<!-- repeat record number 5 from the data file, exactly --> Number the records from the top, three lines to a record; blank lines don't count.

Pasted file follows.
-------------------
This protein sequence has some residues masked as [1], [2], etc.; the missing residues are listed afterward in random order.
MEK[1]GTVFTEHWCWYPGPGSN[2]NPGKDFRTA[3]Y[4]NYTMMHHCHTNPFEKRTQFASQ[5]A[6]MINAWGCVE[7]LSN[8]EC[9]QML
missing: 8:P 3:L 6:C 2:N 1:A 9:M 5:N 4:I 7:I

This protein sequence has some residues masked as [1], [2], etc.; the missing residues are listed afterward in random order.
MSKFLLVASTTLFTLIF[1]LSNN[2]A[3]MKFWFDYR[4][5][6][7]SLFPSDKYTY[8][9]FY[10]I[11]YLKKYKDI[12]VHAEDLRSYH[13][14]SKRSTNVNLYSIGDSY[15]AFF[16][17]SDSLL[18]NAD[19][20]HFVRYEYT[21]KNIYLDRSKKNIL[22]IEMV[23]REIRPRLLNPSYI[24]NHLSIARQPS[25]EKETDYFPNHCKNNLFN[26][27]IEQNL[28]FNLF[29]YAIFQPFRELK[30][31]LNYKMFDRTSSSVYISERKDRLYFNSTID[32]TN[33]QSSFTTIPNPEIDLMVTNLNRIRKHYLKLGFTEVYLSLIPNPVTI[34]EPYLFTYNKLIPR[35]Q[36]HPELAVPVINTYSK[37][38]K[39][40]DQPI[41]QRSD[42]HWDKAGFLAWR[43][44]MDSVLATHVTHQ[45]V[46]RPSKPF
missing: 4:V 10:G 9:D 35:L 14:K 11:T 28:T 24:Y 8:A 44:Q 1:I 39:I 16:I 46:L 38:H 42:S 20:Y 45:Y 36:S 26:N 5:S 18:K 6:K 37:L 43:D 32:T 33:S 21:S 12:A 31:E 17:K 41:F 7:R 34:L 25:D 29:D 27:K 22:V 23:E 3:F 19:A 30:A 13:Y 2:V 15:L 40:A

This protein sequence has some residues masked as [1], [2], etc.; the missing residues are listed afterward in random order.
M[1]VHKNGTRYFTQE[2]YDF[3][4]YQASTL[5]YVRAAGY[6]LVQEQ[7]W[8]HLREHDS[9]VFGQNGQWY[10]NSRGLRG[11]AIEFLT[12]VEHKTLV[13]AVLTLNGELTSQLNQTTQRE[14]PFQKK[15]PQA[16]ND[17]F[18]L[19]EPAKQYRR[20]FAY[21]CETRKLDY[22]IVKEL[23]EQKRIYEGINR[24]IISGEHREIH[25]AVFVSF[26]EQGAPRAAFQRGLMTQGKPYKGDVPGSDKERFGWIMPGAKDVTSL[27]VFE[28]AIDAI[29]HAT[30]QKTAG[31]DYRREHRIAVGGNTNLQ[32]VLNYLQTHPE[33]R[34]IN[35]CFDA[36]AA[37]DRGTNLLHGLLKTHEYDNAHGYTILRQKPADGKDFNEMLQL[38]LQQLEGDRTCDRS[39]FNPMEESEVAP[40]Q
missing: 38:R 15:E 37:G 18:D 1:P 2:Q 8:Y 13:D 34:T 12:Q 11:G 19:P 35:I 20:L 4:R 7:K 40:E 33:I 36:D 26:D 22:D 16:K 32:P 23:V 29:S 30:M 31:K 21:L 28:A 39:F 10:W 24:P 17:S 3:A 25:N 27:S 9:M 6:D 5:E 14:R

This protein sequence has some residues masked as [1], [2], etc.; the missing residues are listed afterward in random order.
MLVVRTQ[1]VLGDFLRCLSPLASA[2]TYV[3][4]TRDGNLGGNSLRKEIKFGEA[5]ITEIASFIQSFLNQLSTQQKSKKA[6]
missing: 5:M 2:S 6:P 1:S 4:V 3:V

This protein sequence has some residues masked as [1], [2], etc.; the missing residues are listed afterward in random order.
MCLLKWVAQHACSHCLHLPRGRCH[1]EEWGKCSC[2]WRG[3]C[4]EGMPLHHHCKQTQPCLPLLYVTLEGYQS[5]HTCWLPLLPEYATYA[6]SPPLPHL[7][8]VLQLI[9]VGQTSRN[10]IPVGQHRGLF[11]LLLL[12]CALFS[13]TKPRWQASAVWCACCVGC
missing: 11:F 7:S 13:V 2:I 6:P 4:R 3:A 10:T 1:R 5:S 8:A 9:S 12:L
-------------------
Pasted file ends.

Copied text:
This protein sequence has some residues masked as [1], [2], etc.; the missing residues are listed afterward in random order.
MCLLKWVAQHACSHCLHLPRGRCH[1]EEWGKCSC[2]WRG[3]C[4]EGMPLHHHCKQTQPCLPLLYVTLEGYQS[5]HTCWLPLLPEYATYA[6]SPPLPHL[7][8]VLQLI[9]VGQTSRN[10]IPVGQHRGLF[11]LLLL[12]CALFS[13]TKPRWQASAVWCACCVGC
missing: 11:F 7:S 13:V 2:I 6:P 4:R 3:A 10:T 1:R 5:S 8:A 9:S 12:L